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Educational Change Easy and Quick

June 2, 2009

by John Jensen

If you saw the article “Spitting in the Eye of Mainstream Education” in the New York Times Sunday (about three high-discipline schools that were getting extraordinary test scores), by Mitchell Landsberg, it prompted me to attempt writing a response that I’ve submitted to several newspapers for their Op-Ed page (without response as yet). If you happen to know anyone interested in school change, please let me know.


If we sent rockets into space the way we run schools, we’d have a lot of fried astronauts and a shuttered program. But there, we operate unbelievably complex systems successfully, inventing as we go. Thinking there could be described as cause-and-effect. Reason back from results. Don’t blame your tools. Learn from what you did.
In education, a new study may be welcomed but also obscure the fact that we’ve collected data for decades, and now have over a million pieces of research readily available. Has none of it been helpful so far?

As a consultant for almost four decades, I’ve often presented ideas to school administrators who said, “That’s a great idea. I wish you well with it.” Their main priority appears to be to administer systems they’re given, and leave the rest of us to grope about the edges rather than subject their inner workings to rational modification. Consider:

1. Change is presumed to take years, yet students change themselves by going from one room to another—from a poor teacher to a good one. They change in minutes.

What would a NASA engineer do with such information? First, he’d regard it as important. If it were true, he’d think, it could change everything. So he’d 1) find out if it‘s true, 2) discover the conditions needed in the second room, and 3) apply the changes to the remaining rooms (Mars voyagers or Hubble repairs). If it matters to you to get the best results, then you find out what gets the best results.

In schools, what if it’s true that we get changes in learning in a few days by changing a few conditions? If that even might be true, then 1) we find out and verify the conditions. Then 2) we apply them everywhere. We drop the long time frames and make changes without being forced to.

2. What the second room does wrong now is to violate principles of learning. John Medina, in his book Brain Rules, explains (among other fine suggestions) that to be able to remember something, you need to record it in your mind firmly and clearly and then recall it at increasing time intervals–not a startling revelation. You first choose not to forget it, you encode it thoroughly, and then you return to it repeatedly instead of allowing it to dissipate.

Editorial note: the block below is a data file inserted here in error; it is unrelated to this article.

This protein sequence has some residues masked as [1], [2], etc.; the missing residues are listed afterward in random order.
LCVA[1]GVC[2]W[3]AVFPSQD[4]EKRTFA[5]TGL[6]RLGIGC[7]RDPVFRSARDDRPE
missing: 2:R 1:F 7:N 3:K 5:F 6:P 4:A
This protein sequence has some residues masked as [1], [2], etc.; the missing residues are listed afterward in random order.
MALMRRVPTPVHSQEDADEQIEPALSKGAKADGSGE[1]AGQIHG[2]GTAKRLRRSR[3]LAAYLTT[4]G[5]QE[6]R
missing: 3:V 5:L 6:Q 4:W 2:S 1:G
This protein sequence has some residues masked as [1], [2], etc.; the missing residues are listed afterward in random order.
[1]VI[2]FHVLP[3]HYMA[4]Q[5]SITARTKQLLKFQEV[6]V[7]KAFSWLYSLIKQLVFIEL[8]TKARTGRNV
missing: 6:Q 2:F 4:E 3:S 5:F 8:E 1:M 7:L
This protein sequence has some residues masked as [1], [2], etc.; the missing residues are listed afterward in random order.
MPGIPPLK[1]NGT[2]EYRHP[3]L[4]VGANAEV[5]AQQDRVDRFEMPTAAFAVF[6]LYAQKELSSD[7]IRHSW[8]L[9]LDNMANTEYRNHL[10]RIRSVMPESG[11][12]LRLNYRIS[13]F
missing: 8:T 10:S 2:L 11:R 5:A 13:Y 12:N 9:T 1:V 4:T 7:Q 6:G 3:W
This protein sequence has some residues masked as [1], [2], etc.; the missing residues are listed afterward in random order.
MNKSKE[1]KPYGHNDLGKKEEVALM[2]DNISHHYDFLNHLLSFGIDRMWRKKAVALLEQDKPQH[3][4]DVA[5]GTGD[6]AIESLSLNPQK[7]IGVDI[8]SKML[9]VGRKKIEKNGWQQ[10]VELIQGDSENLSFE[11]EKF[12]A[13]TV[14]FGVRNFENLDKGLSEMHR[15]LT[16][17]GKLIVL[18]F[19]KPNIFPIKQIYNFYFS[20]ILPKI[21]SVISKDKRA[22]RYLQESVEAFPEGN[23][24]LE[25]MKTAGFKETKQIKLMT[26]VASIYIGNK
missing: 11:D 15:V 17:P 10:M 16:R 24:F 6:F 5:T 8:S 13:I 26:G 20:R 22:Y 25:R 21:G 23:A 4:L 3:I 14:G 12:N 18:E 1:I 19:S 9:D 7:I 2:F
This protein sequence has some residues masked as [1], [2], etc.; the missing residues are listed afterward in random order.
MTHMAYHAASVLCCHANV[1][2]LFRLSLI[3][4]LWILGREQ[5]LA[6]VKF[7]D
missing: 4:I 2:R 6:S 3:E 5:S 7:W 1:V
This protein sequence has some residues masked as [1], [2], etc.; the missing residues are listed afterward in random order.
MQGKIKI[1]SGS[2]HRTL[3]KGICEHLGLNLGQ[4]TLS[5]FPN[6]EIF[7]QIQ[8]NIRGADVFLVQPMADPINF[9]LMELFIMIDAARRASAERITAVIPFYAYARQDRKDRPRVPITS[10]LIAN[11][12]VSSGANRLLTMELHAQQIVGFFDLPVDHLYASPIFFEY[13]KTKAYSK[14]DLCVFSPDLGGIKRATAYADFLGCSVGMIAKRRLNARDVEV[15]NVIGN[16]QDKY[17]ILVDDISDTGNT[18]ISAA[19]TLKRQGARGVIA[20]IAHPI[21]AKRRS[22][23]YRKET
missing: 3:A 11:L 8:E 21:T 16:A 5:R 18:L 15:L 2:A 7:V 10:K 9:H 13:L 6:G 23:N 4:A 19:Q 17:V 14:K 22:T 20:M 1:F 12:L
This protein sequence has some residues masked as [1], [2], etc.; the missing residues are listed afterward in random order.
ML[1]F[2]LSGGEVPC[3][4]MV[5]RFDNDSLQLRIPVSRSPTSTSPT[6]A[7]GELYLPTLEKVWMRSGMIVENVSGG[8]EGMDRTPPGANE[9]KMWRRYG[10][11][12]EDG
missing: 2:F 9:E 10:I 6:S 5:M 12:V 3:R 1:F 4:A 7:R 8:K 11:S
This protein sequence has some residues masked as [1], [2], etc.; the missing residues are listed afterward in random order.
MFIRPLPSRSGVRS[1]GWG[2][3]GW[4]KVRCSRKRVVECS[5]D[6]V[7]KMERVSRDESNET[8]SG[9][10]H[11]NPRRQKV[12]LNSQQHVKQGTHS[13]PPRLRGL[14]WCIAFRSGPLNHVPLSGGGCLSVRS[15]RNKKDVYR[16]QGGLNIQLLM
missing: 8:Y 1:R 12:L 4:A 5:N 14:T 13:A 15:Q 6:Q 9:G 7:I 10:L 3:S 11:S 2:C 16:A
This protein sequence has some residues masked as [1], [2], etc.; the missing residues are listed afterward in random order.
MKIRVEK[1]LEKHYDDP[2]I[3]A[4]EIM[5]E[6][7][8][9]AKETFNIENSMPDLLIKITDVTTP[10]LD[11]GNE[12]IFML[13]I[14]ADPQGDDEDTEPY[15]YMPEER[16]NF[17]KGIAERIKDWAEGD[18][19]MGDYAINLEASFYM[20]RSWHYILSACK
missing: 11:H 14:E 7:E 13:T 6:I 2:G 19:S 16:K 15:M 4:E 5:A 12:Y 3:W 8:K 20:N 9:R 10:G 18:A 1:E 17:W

This “return to refresh” knowledge is how we practice it, like what builds skill in all fields. The mind generates a field of learning by repeated practice in explaining it (teachers say “To learn a subject, teach it”). There is really no alternative. You re-explain learning (in writing, or verbally presenting or discussing it) or you lose it. In all skills, “practice makes perfect.”

3. US elementary and secondary schools don’t even invite students to build a body of mastered knowledge nor offer them means of doing so (when did you last hear anyone propose such a thing?). Though some do well, schools annually turn out millions of mediocre

students among those who endure to the end. With “finals,” “credits,” and courses on their transcript, the national design tells students that they never need to think about those subjects again. Teachers and students together cope with a system that drives students to discard their knowledge.

Unless we change that, other efforts remain patches on a leaky vessel. Teachers need to teach hourly toward permanent knowledge with methods that achieve that end. Stressing people who fail under the existing system or rewarding those who succeed in it won’t work. Just remove its intrinsic glitch. Adjust it to how students actually assimilate knowledge.

John Jensen is a clinical psychologist licensed in Alaska, an educational consultant, and author of The Silver Bullet Easy Learning System: How to Change Classrooms Fast and Energize Students for Success.

One Comment leave one →
  1. July 21, 2010 11:55 AM

    I agree with your assessment of American education entirely. If you are interested, take a look at my blog, Brainisphere, to see what I have begun to try changing education. It will take a movement, a lot of instigation, and educating the masses about the truth of what children are missing. Nevertheless, I believe it is possible.

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